Facebook removes racist posts about Kamala Harris that said she ‘isn’t a US citizen’ because she of her Indian-Jamaican heritage
- The posts were on a group that was flagged to Facebook by the BBC
- On there, people claimed Harris ‘isn’t black enough for Democrats’
- They also said she was ‘not a citizen’ because of her heritage
- Harris was born in California to an Indian mother and Jamaican father
- Facebook removed the posts but has not disbaled the hateful groups
- It did not hesitate in censoring less offensive posts like President Trump’s during the election
Facebook has removed what it deems are racist posts about Kamala Harris from ‘hate spreading’ groups.
The social network acted after being alerted to the content by BBC. It claims the content was being spread on groups that Facebook refuses to take action against.
The exact group was not named. The posts included claims like Harris was not a legal citizen because of her Jamaican-Indian heritage.
Harris, 56, is the first black woman to have ever been elected Vice President. The removal of the content was as a result of a violation of Facebook’s policies.
She was born in California to an Indian mother and Jamaican father.
Kamala Harris, pictured on Monday (left). Her parents, Shyamala Gopalan and Donald Harris, Kamala Harris’ parents are shown (right)
Other posts said she ‘wasn’t black enough’ for Democrats, and others said she would be deported ‘back to India’.
Harris was not the group’s only target. Facebook also removed hundreds of sexually explicit posts about other people.
It raises the question of how much power the company has over censorship and what it thinks should and shouldn’t be allowed online.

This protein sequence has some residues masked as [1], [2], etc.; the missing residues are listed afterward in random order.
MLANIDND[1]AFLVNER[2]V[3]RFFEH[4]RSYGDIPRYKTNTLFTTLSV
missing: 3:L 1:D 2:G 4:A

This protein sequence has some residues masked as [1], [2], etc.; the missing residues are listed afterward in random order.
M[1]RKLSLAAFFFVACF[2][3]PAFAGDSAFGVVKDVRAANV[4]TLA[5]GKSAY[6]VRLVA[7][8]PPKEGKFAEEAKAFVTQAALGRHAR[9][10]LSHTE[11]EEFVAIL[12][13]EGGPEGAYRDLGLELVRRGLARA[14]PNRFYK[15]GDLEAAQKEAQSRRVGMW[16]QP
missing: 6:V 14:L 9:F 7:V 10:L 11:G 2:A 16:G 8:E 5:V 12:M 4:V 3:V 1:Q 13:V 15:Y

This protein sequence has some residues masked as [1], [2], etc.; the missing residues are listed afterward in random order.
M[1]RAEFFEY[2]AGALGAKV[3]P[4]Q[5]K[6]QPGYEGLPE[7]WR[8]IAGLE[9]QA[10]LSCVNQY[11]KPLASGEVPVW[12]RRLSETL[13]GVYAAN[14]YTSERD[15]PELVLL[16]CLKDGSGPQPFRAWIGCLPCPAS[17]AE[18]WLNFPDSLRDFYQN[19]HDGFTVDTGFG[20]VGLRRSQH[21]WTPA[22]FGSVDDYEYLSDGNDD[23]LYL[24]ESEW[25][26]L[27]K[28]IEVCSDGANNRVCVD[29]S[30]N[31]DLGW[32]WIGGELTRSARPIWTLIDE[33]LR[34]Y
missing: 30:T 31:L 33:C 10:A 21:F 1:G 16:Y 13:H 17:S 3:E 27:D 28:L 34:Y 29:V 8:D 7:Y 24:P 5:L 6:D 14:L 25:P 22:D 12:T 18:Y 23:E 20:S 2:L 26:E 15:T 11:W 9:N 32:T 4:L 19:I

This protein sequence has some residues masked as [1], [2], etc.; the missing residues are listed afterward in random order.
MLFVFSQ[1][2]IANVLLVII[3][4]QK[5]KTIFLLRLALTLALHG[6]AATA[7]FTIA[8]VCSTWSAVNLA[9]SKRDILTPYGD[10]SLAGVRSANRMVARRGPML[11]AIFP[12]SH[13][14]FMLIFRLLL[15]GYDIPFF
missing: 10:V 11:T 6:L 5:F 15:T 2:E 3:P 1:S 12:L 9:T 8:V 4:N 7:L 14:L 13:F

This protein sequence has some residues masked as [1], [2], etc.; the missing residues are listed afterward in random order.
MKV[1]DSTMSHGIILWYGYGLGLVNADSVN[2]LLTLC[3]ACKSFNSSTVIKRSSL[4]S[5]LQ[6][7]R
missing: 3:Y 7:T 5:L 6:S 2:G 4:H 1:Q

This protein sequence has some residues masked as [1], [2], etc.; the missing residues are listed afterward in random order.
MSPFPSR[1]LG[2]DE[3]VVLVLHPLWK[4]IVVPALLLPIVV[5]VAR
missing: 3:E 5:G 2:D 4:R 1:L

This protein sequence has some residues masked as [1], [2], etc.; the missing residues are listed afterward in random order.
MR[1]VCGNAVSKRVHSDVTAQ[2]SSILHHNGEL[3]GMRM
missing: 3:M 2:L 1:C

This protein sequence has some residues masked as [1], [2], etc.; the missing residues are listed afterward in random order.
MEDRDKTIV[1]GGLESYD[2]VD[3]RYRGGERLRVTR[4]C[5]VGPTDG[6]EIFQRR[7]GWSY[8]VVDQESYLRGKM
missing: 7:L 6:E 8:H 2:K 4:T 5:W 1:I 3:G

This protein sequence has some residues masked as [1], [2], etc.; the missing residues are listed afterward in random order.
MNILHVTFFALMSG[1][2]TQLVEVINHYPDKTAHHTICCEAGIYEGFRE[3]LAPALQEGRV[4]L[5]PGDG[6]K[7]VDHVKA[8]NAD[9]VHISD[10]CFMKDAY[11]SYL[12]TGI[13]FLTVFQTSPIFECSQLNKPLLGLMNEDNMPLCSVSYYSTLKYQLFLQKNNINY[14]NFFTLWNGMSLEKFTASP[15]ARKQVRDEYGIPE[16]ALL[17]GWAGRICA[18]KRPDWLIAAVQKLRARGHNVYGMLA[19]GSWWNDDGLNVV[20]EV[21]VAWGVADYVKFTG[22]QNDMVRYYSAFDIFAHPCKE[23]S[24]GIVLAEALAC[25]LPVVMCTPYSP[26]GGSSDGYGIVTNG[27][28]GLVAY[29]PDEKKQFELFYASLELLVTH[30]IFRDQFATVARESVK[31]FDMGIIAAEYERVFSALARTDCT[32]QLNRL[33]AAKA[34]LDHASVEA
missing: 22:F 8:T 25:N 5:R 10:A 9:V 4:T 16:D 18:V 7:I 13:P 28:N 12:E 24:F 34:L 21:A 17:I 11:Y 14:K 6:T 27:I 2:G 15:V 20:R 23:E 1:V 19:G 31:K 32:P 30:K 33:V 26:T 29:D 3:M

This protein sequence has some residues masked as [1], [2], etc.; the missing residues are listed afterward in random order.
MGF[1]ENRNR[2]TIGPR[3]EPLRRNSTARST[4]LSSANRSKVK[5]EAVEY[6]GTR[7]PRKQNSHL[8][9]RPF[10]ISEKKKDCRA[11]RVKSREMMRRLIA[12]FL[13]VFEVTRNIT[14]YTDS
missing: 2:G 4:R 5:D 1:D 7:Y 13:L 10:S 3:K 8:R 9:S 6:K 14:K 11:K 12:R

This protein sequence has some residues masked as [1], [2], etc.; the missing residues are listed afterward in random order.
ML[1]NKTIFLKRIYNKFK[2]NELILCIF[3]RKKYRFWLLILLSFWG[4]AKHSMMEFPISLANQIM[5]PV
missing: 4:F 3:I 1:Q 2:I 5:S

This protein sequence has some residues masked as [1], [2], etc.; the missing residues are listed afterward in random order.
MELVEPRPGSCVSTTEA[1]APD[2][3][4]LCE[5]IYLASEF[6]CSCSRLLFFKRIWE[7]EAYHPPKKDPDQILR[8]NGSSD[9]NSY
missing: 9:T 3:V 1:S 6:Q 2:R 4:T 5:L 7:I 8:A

Media think tanks say the social network doesn’t do enough to police harmful content.
Media Matters America said that it shouldn’t be down to news outlets to alert Facebook to the racist content, which they called a ‘low hanging fruit’.
The group had hundreds of sexually graphic images on it too that were removed
‘Facebook’s removal of this content only after it’s been flagged to them by the media confirms that the rules and guidelines they establish are hollow because they put little to no effort into detection and enforcement.
‘We are talking about the lowest of low-hanging fruit from a detection perspective.
‘And yet, these escaped Facebook’s notice until flagged by a third party,’ the group’s president, Angelo Carusone, said.
Facebook did not immediately respond to requests for more information on Monday afternoon.
During the election, the company censored many of President Donald Trump’s posts, claiming they were inaccurate or misleading.
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